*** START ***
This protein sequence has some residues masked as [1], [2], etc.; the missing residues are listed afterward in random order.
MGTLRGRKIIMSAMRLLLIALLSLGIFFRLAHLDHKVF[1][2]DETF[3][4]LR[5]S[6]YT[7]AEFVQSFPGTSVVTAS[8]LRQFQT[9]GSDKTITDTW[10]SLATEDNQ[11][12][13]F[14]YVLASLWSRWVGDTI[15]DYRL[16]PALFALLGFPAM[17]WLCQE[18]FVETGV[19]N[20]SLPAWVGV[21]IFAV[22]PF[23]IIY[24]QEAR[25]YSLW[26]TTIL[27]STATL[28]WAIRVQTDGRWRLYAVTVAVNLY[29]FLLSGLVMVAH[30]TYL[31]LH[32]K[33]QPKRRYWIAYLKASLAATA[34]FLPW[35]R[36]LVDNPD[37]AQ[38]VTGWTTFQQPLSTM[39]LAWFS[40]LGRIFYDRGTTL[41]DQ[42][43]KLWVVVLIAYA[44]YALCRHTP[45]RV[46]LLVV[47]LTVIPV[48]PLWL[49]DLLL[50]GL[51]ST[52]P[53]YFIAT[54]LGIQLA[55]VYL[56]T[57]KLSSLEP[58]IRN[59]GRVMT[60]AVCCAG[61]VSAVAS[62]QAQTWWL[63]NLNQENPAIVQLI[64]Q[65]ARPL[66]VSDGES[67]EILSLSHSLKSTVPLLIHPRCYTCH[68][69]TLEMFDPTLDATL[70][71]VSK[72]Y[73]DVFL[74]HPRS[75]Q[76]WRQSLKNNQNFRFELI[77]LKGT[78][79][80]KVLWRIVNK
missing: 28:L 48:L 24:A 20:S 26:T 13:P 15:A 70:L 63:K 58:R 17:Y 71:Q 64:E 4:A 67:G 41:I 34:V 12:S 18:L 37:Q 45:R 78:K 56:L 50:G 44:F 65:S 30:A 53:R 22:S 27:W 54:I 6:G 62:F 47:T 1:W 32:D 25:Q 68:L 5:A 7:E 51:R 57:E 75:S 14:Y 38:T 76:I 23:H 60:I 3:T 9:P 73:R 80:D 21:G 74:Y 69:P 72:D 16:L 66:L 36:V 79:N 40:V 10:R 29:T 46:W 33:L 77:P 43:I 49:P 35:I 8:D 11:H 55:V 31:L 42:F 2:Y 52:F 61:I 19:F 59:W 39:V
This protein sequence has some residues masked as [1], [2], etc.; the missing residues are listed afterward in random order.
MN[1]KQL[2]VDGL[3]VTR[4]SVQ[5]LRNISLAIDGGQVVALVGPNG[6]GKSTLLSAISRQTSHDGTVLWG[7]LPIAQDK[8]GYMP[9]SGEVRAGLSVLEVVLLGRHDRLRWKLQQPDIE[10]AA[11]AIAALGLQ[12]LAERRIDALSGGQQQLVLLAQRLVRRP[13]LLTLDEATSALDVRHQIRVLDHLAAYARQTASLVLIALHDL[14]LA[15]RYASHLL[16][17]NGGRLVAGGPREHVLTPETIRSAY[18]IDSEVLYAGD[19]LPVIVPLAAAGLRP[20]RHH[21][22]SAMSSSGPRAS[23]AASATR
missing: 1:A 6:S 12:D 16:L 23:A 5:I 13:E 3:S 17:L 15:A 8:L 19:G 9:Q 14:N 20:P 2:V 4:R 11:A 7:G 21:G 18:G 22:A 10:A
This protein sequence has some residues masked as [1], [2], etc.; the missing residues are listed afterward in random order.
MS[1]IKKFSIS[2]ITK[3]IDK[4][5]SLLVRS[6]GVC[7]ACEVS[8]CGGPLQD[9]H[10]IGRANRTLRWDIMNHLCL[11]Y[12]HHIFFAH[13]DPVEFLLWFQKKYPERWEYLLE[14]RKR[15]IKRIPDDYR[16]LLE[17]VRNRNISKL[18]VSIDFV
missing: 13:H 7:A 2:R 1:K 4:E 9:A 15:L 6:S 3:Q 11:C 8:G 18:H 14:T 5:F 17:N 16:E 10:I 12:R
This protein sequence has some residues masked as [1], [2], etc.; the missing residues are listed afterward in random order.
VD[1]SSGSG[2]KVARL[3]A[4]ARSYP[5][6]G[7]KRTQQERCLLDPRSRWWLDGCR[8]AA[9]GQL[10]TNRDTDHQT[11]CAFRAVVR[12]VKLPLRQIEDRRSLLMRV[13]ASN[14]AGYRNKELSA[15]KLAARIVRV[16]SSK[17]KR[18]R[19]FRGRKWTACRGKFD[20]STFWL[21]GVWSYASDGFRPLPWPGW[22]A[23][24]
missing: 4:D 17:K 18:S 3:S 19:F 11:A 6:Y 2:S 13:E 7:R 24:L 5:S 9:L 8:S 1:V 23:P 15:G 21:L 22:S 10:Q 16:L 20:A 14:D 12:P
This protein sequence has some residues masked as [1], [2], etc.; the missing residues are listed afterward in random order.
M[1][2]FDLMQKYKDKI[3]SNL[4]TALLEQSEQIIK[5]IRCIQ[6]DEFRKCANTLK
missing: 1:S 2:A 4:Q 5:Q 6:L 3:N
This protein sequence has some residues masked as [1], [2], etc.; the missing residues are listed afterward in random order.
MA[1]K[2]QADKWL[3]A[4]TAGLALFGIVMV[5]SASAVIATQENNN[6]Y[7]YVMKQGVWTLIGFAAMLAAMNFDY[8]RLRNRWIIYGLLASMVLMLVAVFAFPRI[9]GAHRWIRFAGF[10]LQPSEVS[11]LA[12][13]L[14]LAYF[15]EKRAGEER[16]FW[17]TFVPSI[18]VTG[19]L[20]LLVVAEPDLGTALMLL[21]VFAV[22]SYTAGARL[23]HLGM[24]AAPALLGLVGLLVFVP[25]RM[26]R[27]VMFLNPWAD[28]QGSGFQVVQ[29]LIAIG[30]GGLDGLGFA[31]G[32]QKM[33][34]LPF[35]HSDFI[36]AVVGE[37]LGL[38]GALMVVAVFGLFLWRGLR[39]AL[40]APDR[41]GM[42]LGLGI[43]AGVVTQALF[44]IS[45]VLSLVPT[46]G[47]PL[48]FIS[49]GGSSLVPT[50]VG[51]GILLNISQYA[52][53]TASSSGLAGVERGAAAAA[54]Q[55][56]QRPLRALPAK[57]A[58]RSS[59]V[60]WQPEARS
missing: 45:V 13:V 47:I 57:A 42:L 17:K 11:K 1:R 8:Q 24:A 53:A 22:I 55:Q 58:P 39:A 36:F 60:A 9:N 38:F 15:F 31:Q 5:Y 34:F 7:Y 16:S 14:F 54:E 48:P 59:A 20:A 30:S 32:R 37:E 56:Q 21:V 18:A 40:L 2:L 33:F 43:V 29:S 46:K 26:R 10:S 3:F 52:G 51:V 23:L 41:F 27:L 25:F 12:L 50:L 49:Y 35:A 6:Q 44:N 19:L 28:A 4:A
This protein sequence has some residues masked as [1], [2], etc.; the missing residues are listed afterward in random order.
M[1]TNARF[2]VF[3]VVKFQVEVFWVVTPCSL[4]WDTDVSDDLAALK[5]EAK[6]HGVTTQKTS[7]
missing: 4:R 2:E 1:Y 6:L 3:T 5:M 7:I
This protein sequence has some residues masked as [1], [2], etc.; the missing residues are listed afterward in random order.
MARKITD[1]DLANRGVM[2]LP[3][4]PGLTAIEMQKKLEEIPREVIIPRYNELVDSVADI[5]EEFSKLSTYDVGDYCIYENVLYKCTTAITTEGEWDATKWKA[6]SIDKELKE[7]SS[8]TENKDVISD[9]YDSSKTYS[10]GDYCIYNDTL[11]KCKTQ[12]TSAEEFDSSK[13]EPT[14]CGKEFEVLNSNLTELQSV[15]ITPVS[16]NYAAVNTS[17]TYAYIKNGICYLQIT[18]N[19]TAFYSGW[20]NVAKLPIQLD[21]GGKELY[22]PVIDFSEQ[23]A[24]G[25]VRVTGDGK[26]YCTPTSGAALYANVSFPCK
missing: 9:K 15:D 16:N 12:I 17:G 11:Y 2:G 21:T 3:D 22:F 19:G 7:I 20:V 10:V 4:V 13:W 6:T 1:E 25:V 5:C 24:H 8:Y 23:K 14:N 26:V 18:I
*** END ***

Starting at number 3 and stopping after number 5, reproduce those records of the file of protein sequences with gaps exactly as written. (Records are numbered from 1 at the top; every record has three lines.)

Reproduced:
This protein sequence has some residues masked as [1], [2], etc.; the missing residues are listed afterward in random order.
MS[1]IKKFSIS[2]ITK[3]IDK[4][5]SLLVRS[6]GVC[7]ACEVS[8]CGGPLQD[9]H[10]IGRANRTLRWDIMNHLCL[11]Y[12]HHIFFAH[13]DPVEFLLWFQKKYPERWEYLLE[14]RKR[15]IKRIPDDYR[16]LLE[17]VRNRNISKL[18]VSIDFV
missing: 13:H 7:A 2:R 1:K 4:E 9:A 15:L 6:S 3:Q 11:C 8:G 18:H 14:T 5:F 17:N 16:E 10:I 12:R
This protein sequence has some residues masked as [1], [2], etc.; the missing residues are listed afterward in random order.
VD[1]SSGSG[2]KVARL[3]A[4]ARSYP[5][6]G[7]KRTQQERCLLDPRSRWWLDGCR[8]AA[9]GQL[10]TNRDTDHQT[11]CAFRAVVR[12]VKLPLRQIEDRRSLLMRV[13]ASN[14]AGYRNKELSA[15]KLAARIVRV[16]SSK[17]KR[18]R[19]FRGRKWTACRGKFD[20]STFWL[21]GVWSYASDGFRPLPWPGW[22]A[23][24]
missing: 4:D 17:K 18:S 3:S 19:F 11:A 6:Y 2:S 13:E 7:R 24:L 5:S 9:L 8:S 1:V 23:P 15:G 21:L 22:S 10:Q 16:L 20:A 14:D 12:P
This protein sequence has some residues masked as [1], [2], etc.; the missing residues are listed afterward in random order.
M[1][2]FDLMQKYKDKI[3]SNL[4]TALLEQSEQIIK[5]IRCIQ[6]DEFRKCANTLK
missing: 1:S 2:A 4:Q 5:Q 6:L 3:N